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LINGUIST List 21.2729

Sat Jun 26 2010

Calls: Syntax, Historical Linguistics, Pragmatics, Typology/Germany

Editor for this issue: Elyssa Winzeler <elyssalinguistlist.org>


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        1.    Augustin Speyer, The German Middle Field: Comparative and Diachronic

Message 1: The German Middle Field: Comparative and Diachronic
Date: 24-Jun-2010
From: Augustin Speyer <speyerstaff.uni-marburg.de>
Subject: The German Middle Field: Comparative and Diachronic
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Full Title: The German Middle Field: Comparative and Diachronic

Date: 23-Feb-2011 - 25-Feb-2011
Location: Goettingen, Germany
Contact Person: Augustin Speyer
Meeting Email: < click here to access email >

Linguistic Field(s): Historical Linguistics; Pragmatics; Syntax; Typology

Language Family(ies): Germanic; Slavic Subgroup

Call Deadline: 15-Aug-2010

Meeting Description:

This workshop is part of the 33rd Annual Meeting of the Deutsche
Gesellschaft für Sprachwissenschaft (DGfS). Organizers: Kristine Bentzen
(Tromsø), Roland Hinterhölzl (HU Berlin/Venice), Augustin Speyer (Marburg),
Luka Szucsich (HU Berlin).

We will focus on pragmatically/semantically triggered word order variation
(WOV) in the middle field (MF) in German (= scrambling) from a comparative
and diachronic perspective, addressing the issue of how scrambling in
German is similar to and different from related phenomena in other
languages.

In this respect, some of the most urgent questions are the following:

According to Haider & Rosengren (1998), scrambling should be restricted to
OV-languages with verb-class specific base orders.

A) What is the nature of word order variation in Slavic and Scandinavian
languages, which are generally analysed as VO-languages?

In Mainland Scandinavian, object shift is dependent on verb movement,
restricting WOV to the postverbal field. Yiddish, which has preserved mixed
OV/VO word orders, allows for WOV only in the preverbal field.

B) What triggers object shift? Which factors decide whether object shift is
restricted to pronouns as in Mainland Scandinavian or may also target full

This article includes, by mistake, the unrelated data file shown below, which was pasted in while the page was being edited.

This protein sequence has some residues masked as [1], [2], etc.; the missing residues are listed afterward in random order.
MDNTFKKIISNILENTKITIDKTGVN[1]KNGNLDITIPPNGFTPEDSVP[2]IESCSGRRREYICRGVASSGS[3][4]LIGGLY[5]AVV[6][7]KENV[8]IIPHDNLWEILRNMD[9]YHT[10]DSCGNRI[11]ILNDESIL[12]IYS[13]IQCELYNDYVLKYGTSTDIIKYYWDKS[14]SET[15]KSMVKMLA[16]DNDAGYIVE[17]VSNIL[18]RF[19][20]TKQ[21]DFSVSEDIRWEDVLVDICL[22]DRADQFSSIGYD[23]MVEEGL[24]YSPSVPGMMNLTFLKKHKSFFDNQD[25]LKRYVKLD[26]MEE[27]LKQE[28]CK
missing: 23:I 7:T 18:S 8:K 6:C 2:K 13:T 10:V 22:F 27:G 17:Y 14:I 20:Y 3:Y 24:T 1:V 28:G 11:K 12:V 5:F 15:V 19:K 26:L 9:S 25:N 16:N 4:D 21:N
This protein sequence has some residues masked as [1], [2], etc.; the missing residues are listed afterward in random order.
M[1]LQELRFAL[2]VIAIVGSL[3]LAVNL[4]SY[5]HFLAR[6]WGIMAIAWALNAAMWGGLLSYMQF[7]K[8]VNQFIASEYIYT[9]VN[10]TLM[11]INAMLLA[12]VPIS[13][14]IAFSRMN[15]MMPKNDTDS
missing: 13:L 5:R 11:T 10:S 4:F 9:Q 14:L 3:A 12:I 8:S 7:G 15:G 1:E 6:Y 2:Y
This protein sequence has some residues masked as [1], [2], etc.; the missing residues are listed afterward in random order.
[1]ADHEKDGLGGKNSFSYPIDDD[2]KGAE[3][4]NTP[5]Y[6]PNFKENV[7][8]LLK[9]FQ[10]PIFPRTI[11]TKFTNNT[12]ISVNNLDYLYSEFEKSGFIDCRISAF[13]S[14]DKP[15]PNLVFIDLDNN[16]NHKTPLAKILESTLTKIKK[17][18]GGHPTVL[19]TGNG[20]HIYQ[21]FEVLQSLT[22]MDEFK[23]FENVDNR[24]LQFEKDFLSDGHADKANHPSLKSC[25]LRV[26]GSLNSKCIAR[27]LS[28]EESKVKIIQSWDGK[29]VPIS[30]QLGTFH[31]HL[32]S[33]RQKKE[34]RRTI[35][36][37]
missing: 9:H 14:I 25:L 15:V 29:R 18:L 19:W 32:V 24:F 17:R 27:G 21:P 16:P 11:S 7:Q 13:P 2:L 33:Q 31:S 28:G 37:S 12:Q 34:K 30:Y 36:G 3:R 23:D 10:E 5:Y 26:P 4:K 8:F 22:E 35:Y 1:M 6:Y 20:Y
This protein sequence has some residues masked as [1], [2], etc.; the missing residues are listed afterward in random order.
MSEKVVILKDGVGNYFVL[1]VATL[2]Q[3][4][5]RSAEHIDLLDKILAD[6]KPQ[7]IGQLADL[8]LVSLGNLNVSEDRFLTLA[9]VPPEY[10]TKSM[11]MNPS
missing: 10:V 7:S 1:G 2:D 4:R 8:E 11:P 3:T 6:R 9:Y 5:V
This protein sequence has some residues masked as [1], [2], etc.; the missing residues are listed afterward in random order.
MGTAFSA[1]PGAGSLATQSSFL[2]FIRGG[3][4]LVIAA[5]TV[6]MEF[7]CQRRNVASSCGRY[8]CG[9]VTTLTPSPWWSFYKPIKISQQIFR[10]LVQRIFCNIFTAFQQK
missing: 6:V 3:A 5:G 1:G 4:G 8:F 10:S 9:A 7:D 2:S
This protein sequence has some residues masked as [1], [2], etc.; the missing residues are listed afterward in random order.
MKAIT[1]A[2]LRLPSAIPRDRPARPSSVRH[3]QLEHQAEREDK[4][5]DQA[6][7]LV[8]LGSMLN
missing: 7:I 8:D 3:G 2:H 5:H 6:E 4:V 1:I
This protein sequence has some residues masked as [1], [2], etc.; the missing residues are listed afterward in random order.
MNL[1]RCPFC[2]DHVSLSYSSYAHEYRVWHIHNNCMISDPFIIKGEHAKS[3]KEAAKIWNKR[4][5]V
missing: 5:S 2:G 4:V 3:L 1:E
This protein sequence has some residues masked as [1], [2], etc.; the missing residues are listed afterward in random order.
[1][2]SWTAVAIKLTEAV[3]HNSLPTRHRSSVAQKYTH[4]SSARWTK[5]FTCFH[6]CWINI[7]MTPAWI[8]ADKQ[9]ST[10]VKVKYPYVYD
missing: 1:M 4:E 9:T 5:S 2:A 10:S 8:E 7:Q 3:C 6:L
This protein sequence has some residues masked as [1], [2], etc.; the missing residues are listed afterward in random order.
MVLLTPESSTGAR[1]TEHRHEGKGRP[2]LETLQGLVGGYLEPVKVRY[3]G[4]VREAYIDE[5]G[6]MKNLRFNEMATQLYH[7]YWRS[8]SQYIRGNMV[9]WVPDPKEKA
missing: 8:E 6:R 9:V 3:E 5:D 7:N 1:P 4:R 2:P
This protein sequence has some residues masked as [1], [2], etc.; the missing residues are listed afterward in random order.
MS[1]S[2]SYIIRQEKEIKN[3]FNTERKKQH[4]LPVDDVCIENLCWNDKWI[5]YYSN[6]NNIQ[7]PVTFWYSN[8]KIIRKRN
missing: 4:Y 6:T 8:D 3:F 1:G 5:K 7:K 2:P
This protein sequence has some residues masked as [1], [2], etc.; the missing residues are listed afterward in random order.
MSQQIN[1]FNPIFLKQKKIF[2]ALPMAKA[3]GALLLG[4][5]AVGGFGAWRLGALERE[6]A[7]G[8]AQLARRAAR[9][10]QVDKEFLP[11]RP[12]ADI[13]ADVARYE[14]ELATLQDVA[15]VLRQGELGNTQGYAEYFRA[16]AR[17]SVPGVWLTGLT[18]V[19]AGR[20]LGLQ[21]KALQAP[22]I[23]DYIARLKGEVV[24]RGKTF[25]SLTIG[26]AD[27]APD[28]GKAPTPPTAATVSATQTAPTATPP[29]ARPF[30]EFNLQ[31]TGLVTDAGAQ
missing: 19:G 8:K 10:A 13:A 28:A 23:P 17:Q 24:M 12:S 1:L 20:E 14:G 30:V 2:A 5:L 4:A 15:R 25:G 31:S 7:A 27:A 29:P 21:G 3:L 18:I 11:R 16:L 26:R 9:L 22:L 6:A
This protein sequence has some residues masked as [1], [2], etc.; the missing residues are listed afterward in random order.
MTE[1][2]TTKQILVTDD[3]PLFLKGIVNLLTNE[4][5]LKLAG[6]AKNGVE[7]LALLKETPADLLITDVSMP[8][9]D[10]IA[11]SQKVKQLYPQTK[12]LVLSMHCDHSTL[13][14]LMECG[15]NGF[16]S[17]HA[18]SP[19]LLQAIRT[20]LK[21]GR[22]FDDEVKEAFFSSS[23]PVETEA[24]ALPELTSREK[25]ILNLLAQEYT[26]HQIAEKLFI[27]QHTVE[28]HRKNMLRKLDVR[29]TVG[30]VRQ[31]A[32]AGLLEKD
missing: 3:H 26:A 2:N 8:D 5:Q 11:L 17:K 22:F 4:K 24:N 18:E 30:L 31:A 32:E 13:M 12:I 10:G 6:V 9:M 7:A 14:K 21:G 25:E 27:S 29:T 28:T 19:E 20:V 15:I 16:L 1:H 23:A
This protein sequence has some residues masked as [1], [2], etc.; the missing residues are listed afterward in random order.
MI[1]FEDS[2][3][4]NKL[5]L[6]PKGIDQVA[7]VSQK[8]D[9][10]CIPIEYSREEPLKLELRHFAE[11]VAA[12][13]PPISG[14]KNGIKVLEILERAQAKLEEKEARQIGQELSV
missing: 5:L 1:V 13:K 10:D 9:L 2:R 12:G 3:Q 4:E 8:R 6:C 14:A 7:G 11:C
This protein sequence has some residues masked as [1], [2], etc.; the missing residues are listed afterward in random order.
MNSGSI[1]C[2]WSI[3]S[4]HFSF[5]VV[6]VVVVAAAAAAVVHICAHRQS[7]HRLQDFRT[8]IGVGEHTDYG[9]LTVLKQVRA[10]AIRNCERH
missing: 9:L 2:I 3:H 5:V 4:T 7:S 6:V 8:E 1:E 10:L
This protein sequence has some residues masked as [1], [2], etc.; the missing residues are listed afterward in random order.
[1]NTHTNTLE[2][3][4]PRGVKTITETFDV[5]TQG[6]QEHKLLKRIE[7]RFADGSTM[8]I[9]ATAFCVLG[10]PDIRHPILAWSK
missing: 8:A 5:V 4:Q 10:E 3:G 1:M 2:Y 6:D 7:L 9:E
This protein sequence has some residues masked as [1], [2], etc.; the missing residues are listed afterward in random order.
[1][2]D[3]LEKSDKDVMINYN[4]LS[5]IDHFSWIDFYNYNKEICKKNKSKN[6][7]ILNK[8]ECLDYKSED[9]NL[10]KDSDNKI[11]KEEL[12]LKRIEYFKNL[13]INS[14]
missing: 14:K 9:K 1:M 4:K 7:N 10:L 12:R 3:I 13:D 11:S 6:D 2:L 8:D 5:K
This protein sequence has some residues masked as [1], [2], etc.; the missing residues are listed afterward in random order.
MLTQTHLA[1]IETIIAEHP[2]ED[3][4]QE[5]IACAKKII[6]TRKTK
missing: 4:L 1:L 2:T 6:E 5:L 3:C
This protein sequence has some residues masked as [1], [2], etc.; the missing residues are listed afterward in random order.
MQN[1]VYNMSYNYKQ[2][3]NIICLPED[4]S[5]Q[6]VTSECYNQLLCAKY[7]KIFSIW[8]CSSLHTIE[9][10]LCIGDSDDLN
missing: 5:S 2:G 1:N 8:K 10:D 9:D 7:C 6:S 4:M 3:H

DPs as in Icelandic?

C) Do the Slavic languages show WOV only in the preverbal field or also in
the postverbal field? Is word order freedom in Slavic similar to word order
freedom in German or is it of a different nature?

D) Is there a connection between the side of WOV and the head complement
parameter or which other factors, including prosody could be held responsible
for this property?

Like in modern Yiddish, in OHG and OE (languages with mixed OV/VO order)
discourse-given constituents moved to the top of the MF. Except for OE (cf.
Pintzuk & Taylor 2006), little is known about how indefinite NPs
quantificational phrases are ordered with respect to each other and with
respect to the verb in older Germanic.

E) Are indefinite pronouns and indefinite NPs placed differently in OHG as
definites are?

In modern German genitive objects and dative objects of Acc-Dat-verbs may
not be scrambled.

F) How behave genitive objects in OHG and MHG? How do the different case
arguments in Slavic fit in?

G) Is there a connection between scrambling of NPs and the aspect type of
the verb in Slavic as there is a connection between scrambling and the
(in)definiteness of argument NPs in German?

Invited speakers include Hubert Haider (Salzburg) and Helmut Weiß
(Frankfurt).

Call for Papers

We welcome abstracts for 20-minute papers (plus 10 minutes for discussion)
which address one or more of the various properties of scrambling in German
and similar phenomena in other languages, most prominently other Germanic
languages and Slavic languages, from a diachronic or synchronic comparative
perspective, as expressed in (but not confined to) the leading questions in the
conference description.

Abstracts (1 page, Times New Roman 12 dpi, plus 1 page for tables, figures,
references) should be sent to speyerstaff.uni-marburg.de, preferably in pdf-
format (alternatively: doc).

Deadline: August 15, 2010
Notification of acceptance/rejection: September 15, 2010



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